fuelled by still warm maple syrup and pecan crumbly fudge.Brighton 8

I know a few knitters that would agree with this statement – You Know Who you Are ! Brighton 9

Then we headed down to the pier, not least to eat our home made pasties and drink coffee. It was lovely to see this carousel. Brighton 10

So beautifully painted.Brighton 11

And who could resist this helter skelter. Brighton 12

Brighton has its own ferris wheel, Brighton 13

and a big tall spike (extreme left of the picture) which with the help of google I believe is a moving observation tower, or will be when its finished in 2016.Brighton 14

And then we went down to the pebbly beach, which was really pretty.  Brighton 15

The sea was like a mill pond. Brighton 16

So very, very calm. Brighton 17

Brighton 18Brighton 19Brighton 20

A few snaps later and we headed off again. Brighton 21

with a quick wave goodbye to the pier. Brighton 22

We headed to the Royal Pavilion.  Too late in the day to get the full use of a ticket to explore the inside, but not too late to have a good wander around and sit a while absorbing the glorious architecture of the palace.Brighton 23

I’ve always wanted to see it for myself, its just so spectacular. I loved it so.Brighton 25

The gardens are just still in flower, having their last hurrah. Brighton 26

Just a few little flashes of colour, Brighton 27

here and there. Brighton 28

The squirrels are very hopeful. I thought this one was just about to leap onto me in his quest as to see whether I was carrying any peanuts about my person. Brighton 29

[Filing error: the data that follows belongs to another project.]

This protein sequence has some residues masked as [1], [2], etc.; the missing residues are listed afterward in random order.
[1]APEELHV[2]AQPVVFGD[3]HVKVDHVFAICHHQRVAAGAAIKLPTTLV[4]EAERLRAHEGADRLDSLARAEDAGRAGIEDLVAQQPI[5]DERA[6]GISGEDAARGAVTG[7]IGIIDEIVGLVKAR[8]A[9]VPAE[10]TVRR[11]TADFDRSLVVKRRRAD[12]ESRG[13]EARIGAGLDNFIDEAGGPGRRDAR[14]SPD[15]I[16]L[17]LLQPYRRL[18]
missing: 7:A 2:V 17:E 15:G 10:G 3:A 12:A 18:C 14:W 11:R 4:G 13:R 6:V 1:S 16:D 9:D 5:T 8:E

And then we headed back to the pier to see if we could see any starlings creating their murmurations.  Sadly I saw a few  twisting and turning in the distance but by the time we were able to get near enough they were chattering and roosting underneath the pier.  This is just a few seagulls heading out to sea.  Maybe next time we will get a few photos of the starlings murmurations,  apparently its early in the season it needs to be colder. Brighton 30

A quick shot of Brighton starting to light up and then we headed home. Brighton 31

Remember that Malabrigo.  Hubby and I are just wondering if I should wear it like this, it still felt warm and I wonder if anybody but knitters would actually notice!

Just Playing…

I must apologise for my lack of blog posts of late, the main reasons for not posting have been that I have been running around London popping into various exhibitions, combined with sock knitting and some deeply therapeutic sewing, and my blogging mojo just got mislaid.

So I’m going to try and catch up in the next couple of weeks, and to that end I’ll show you what I was sewing last week.

This is Vogue v1385 a lovely blouse that fits like a dream and I can see many more of these being made for my wardrobe, I already have the fabric for at least another three – I’m not sure about the time though.  I wouldn’t say it was a fiendishly difficult pattern, but one did need to take the time to mark thread the darts, especially around the collar and cuff, the thread marking alone took me one whole evening.

It was an enjoyable process and I really like the length of the sleeves, there is something about a three quarter length that I’ve always enjoyed wearing and the way the shoulders fall is rather pleasing too, I altered the length to fit me, being taller than the average bear.  In a critical moment I can see where a millimeter or two taken away from the upper chest where mine is slightly concave and so there is a gnats whisker surplus fabric could be achieved, but this is rather picky and I’ll probably just leave it.  Overall I think its a pretty good fit.

Its made in a tana lawn cotton, I do so love a cotton shirt.  I’d tramped around Richmond Park before these photos were taken so its a little creased, but it is a pleasure to wear. Vogue blouse 1

Vogue blouse 2

Vogue blouse 3Vogue blouse 4I just love that little bit of humour that I feel drawn to include into my sewing, on this occasion a very sweet cat button caught my eye and I just had to include it.